Jan 11, 2006 at 12:45 pm #1217518
Colin Fletcher writes in “Complete Walker IV” that in his opinion, there’s a qualitative difference between synthetic and down insulations of the same loft. I would say the difference might even be quantitative, with down being warmer than synthetic insulation per unit thickness. Some have said that the amount of loft is the only thing that determines insulating value, but is this really true?
If the insulation’s purpose is to restrict the movement of air, then it seems some types of insulation might be better than others, for the same thickness. Synthetic fibers are small and cylindrical, while down fibers line up in sheets that are more 2D. In theory, you’d think a bunch of thin cylinders would be just about the worst shape for restricting airflow, while thin sheets might be more effective.
What do you think?Jan 11, 2006 at 1:01 pm #1348365
@foodLocale: Colorado Rockies
Perhaps this should be expanded into self-inflating pads vs. closed cell pads.
Not all insulation is created equal.
Uniform and accurate sleeping bag temperature ratings are so difficult that they are not used on this site.Jan 11, 2006 at 1:07 pm #1348366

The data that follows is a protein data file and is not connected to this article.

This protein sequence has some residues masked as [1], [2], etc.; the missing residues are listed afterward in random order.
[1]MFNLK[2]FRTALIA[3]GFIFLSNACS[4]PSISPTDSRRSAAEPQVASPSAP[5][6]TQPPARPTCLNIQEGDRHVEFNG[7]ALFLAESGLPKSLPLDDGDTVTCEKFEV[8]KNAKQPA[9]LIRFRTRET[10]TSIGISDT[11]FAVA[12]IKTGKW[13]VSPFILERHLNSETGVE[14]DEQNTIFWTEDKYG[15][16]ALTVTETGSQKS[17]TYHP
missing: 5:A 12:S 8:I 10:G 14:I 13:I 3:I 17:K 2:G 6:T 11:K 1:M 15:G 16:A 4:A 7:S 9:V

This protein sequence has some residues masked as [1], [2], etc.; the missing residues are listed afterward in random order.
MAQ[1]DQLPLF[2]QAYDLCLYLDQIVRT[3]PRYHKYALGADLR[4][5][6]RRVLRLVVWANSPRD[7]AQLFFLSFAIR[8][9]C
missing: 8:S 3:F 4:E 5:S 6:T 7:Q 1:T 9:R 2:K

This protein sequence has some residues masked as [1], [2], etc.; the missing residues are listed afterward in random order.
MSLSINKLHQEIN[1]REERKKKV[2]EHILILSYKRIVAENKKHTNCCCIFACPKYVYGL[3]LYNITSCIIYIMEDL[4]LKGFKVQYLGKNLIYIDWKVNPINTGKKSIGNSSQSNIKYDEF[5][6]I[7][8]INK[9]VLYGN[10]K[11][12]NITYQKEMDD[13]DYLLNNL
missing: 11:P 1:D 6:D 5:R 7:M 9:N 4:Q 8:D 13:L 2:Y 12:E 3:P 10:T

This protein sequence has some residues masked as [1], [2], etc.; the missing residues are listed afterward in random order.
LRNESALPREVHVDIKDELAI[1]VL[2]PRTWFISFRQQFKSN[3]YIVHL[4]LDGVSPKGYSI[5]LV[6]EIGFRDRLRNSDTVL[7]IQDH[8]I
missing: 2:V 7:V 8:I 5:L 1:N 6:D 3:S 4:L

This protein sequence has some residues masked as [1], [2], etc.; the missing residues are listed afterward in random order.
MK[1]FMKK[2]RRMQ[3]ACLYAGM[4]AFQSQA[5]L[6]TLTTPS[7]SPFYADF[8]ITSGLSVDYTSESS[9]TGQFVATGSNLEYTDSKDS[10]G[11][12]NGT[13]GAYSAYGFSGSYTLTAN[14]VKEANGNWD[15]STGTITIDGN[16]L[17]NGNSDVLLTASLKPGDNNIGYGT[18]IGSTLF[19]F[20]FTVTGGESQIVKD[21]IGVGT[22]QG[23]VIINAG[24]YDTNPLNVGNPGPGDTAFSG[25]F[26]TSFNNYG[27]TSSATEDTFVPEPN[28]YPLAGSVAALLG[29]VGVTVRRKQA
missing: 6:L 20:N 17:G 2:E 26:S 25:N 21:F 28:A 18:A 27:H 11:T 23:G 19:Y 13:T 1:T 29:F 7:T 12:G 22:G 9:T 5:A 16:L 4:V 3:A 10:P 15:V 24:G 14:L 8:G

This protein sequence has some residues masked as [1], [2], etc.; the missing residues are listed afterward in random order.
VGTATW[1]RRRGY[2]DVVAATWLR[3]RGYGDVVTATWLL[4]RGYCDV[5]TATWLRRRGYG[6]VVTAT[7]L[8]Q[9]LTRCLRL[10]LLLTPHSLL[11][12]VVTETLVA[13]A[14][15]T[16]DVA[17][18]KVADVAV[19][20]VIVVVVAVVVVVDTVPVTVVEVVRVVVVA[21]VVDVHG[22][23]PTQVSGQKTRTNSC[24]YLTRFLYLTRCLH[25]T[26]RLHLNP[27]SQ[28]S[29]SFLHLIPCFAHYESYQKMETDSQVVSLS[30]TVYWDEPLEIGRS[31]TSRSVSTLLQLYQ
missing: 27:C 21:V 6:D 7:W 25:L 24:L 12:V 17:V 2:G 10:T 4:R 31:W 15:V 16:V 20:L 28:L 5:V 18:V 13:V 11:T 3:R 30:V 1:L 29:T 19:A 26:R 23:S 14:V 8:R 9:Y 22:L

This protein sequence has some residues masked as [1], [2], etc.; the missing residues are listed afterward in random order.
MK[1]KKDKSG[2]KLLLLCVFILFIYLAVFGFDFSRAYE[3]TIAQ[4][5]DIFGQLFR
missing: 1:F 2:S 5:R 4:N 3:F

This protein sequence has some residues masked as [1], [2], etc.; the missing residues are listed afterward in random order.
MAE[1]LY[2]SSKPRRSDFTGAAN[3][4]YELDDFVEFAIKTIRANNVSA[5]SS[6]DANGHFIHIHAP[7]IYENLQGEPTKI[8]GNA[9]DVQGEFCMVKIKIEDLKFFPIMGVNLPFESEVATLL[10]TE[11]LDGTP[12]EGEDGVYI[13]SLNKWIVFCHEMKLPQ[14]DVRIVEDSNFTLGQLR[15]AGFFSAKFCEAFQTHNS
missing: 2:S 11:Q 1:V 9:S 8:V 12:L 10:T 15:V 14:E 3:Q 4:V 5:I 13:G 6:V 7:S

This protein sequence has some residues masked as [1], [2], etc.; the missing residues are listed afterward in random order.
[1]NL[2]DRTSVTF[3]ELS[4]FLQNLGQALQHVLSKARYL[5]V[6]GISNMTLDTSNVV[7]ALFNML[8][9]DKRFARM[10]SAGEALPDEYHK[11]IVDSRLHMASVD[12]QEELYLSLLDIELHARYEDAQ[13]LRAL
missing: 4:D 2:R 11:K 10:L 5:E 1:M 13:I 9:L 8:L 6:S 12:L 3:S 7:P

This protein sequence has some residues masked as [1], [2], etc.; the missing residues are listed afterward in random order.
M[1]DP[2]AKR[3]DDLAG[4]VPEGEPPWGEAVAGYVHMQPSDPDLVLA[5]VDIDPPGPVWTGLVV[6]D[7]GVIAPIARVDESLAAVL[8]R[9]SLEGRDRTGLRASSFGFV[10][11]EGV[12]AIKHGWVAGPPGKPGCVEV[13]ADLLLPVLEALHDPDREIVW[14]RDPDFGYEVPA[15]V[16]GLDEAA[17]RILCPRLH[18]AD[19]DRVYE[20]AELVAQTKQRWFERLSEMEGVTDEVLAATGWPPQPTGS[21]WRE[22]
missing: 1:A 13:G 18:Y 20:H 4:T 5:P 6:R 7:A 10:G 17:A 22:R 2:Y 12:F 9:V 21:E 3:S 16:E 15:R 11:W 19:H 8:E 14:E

@peter_panLocale: Co-Owner Jacks 'R' Better, LLC, VA
Down is definately 3 dimensional ….
It is often sited that, ounce for ounce, it has the highest warmth to weight ratio of all insulations… seems to suggest an efficiency/effectiveness edge to me….Jan 11, 2006 at 2:08 pm #1348370
James SchipperBPL Member
Loft is not the only determinate of insulating value. Different materials will have different efficiencies in blocking heat loss from conduction and radiation. For example as a SCUBA diver I can say that 7mm of neoprene will keep you warmer than a garment of much higher loft (it would just be heavy, uncomfortable and impermeable to water vapor). Fortunately, however, for people trying to cut weight air is a very good insulator. Essentially loft is the amount of trapped air you are insulating yourself with. The insulation does block some conduction and radiation (sleeping pads with insulation are warmer than ones that are just inflated with air). Back to the question, I don’t actually know how the synthetics and down stack up but by far the biggest determinant of warmth is going to be loft. I think performance in wet conditions and durability would be bigger considerations in choosing what type of insulation to wear.
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